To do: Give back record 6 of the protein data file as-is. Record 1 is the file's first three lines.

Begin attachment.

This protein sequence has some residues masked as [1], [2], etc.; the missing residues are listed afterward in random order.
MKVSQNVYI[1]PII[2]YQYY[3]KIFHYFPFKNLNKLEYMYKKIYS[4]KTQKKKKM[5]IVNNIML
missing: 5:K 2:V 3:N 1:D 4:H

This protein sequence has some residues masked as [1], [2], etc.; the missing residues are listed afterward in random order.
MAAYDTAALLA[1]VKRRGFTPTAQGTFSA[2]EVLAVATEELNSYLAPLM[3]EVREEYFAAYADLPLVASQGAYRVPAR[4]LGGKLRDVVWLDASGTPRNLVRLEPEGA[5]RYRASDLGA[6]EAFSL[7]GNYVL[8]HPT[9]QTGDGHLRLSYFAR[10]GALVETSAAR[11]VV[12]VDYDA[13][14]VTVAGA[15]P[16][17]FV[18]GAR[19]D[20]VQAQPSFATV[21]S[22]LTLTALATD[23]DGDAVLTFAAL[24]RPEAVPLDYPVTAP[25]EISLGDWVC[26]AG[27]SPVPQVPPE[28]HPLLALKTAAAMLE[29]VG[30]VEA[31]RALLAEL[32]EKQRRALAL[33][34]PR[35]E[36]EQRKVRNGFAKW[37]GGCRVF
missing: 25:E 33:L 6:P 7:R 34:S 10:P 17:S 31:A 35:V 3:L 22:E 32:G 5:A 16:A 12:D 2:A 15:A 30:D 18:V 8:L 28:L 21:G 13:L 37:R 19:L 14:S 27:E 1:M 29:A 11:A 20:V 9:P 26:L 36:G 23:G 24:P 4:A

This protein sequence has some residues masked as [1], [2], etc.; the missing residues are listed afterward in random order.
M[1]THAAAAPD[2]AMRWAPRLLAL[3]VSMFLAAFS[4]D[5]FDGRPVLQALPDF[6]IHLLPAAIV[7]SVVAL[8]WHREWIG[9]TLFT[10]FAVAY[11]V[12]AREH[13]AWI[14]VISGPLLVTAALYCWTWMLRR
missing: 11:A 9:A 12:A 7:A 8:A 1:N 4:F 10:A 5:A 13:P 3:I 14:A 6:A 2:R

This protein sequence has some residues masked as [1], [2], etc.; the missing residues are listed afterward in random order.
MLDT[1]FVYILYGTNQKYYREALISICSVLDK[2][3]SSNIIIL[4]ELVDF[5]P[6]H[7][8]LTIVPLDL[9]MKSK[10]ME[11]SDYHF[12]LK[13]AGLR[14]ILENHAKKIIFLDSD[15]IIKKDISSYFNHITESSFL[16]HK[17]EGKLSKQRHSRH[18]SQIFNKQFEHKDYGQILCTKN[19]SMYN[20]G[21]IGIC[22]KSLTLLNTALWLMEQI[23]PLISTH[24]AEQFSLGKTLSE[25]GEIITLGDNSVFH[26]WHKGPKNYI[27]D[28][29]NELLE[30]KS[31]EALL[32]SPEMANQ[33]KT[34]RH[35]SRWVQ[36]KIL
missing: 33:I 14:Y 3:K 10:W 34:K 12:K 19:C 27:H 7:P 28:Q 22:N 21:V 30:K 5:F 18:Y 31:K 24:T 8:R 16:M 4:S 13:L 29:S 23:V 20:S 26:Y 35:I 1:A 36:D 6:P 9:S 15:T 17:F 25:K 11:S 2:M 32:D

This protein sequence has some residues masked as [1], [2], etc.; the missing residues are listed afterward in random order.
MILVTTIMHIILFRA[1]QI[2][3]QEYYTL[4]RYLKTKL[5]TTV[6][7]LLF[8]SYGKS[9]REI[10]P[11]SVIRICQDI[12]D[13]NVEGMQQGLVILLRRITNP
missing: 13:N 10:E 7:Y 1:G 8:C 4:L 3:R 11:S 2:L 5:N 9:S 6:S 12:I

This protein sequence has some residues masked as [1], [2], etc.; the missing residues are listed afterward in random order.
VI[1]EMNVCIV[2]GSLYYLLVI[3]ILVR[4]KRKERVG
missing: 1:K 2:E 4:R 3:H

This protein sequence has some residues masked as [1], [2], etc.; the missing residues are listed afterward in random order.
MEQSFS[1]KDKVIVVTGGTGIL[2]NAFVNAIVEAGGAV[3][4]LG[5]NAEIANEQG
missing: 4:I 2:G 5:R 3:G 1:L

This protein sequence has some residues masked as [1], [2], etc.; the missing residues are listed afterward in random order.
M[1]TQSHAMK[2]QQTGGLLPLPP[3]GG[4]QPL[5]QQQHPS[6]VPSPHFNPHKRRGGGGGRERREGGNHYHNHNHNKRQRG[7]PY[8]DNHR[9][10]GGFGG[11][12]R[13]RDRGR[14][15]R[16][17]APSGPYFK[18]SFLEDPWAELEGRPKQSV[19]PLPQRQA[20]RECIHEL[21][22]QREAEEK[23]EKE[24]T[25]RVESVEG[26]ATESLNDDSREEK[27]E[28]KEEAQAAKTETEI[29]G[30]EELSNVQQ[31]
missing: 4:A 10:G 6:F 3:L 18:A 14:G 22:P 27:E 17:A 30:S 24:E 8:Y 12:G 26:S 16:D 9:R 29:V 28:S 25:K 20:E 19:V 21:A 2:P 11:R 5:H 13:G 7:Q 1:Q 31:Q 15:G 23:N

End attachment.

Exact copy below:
This protein sequence has some residues masked as [1], [2], etc.; the missing residues are listed afterward in random order.
VI[1]EMNVCIV[2]GSLYYLLVI[3]ILVR[4]KRKERVG
missing: 1:K 2:E 4:R 3:H